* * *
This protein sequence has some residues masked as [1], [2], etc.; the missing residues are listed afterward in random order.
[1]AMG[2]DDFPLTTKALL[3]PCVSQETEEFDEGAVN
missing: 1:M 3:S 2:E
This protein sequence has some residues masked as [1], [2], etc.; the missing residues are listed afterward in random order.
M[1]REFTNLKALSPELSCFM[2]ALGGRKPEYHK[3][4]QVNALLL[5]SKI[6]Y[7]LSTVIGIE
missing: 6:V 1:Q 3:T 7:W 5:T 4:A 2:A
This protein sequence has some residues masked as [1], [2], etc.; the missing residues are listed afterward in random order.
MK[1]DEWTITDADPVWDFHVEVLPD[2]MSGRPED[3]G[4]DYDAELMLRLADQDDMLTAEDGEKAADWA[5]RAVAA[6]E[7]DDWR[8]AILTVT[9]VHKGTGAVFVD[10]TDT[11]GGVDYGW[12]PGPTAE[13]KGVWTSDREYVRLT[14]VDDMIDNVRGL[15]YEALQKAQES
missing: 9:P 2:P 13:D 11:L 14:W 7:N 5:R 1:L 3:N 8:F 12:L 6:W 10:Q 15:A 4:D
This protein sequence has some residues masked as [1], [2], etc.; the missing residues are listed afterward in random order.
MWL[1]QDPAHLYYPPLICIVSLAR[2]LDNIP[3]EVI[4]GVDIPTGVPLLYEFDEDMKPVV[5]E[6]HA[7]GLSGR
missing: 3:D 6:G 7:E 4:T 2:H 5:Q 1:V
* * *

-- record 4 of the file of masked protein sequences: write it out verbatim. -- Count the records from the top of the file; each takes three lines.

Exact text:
This protein sequence has some residues masked as [1], [2], etc.; the missing residues are listed afterward in random order.
MWL[1]QDPAHLYYPPLICIVSLAR[2]LDNIP[3]EVI[4]GVDIPTGVPLLYEFDEDMKPVV[5]E[6]HA[7]GLSGR
missing: 3:D 6:G 7:E 4:T 2:H 5:Q 1:V